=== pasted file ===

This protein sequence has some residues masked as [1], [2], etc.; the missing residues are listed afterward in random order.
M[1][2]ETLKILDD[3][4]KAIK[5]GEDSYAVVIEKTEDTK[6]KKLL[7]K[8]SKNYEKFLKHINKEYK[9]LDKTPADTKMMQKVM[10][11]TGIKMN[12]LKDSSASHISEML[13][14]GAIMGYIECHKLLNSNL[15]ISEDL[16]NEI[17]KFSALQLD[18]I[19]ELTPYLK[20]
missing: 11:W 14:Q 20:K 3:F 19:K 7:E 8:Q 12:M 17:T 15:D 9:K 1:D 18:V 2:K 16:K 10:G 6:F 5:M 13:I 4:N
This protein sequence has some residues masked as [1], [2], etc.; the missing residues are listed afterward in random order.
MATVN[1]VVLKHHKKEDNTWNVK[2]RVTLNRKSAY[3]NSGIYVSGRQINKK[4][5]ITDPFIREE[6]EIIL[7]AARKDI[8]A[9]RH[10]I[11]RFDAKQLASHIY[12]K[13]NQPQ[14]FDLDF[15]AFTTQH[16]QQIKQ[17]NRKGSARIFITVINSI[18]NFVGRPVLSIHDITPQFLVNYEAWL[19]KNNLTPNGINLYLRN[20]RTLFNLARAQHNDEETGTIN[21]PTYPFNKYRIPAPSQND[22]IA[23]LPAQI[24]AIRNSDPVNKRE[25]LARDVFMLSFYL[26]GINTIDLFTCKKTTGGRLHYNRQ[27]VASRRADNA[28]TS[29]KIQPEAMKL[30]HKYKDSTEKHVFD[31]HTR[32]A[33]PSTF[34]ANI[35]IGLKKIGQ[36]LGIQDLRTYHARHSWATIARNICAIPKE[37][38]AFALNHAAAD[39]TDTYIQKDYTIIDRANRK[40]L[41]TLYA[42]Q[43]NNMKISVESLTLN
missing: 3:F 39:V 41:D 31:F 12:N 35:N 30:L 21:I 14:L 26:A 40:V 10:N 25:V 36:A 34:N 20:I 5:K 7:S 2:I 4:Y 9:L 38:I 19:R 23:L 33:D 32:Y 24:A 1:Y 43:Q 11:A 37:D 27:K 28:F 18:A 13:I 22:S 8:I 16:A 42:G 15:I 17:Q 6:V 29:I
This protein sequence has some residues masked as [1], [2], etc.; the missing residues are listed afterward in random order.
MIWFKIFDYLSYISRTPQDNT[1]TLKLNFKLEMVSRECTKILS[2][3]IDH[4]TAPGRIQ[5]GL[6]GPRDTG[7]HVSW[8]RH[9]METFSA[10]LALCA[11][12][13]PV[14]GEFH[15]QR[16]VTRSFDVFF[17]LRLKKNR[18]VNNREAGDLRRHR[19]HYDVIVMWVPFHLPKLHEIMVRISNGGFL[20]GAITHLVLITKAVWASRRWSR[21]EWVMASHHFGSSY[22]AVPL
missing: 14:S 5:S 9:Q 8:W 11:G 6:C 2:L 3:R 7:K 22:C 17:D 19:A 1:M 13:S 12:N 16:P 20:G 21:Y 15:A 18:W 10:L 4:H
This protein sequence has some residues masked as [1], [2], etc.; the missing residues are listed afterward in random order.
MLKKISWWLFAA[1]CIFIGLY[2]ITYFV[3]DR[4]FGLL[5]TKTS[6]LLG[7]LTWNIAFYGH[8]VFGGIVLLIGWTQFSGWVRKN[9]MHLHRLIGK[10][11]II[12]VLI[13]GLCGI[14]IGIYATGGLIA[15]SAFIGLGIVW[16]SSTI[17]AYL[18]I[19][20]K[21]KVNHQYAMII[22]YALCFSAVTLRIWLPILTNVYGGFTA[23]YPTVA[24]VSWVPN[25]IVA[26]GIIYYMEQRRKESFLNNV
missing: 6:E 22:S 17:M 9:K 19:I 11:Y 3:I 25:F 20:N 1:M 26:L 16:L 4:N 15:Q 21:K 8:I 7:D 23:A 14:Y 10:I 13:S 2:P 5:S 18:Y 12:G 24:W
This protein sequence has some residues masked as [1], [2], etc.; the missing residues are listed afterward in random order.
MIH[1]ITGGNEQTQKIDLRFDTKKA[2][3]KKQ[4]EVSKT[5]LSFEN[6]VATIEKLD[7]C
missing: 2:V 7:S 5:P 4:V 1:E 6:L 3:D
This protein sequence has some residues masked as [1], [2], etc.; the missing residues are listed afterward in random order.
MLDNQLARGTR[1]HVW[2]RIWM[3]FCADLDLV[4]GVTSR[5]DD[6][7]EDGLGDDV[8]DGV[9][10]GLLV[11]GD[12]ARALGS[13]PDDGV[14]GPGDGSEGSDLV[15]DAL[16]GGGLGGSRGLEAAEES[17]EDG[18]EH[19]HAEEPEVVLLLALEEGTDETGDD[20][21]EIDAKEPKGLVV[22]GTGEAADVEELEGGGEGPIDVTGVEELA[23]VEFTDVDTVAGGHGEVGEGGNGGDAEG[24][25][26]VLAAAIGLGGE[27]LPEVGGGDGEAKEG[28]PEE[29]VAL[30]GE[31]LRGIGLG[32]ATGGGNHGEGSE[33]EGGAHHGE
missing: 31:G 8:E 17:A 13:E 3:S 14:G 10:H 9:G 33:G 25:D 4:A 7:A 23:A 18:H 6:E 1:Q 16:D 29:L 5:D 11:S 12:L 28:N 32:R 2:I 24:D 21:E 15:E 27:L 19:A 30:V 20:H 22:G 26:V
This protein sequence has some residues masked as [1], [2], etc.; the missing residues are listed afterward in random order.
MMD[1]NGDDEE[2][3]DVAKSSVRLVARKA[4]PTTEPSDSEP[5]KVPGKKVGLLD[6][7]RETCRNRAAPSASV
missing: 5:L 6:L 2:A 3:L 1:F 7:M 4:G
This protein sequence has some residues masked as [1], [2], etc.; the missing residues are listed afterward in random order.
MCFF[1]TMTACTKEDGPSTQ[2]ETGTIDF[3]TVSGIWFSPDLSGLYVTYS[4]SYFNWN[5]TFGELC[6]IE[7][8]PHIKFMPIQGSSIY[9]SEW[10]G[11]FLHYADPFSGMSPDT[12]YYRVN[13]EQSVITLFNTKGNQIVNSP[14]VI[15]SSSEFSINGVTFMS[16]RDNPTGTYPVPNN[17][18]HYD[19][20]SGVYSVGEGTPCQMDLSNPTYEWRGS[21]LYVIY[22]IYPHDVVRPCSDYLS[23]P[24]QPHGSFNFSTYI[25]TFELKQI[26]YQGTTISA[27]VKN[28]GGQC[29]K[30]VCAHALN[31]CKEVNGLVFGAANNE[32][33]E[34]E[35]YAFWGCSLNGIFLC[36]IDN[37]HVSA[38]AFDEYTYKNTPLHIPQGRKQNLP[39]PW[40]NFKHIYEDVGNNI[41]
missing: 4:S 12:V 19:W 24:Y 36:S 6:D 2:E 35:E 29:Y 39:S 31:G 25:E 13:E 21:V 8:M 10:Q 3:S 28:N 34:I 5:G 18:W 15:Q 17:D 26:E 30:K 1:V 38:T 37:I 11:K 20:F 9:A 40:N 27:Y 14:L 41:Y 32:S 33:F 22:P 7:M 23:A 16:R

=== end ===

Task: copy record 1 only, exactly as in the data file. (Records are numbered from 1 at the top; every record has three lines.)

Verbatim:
This protein sequence has some residues masked as [1], [2], etc.; the missing residues are listed afterward in random order.
M[1][2]ETLKILDD[3][4]KAIK[5]GEDSYAVVIEKTEDTK[6]KKLL[7]K[8]SKNYEKFLKHINKEYK[9]LDKTPADTKMMQKVM[10][11]TGIKMN[12]LKDSSASHISEML[13][14]GAIMGYIECHKLLNSNL[15]ISEDL[16]NEI[17]KFSALQLD[18]I[19]ELTPYLK[20]
missing: 11:W 14:Q 20:K 3:F 19:K 7:E 8:Q 12:M 17:T 15:D 9:K 1:D 18:V 2:K 16:K 10:G 6:F 5:M 13:I 4:N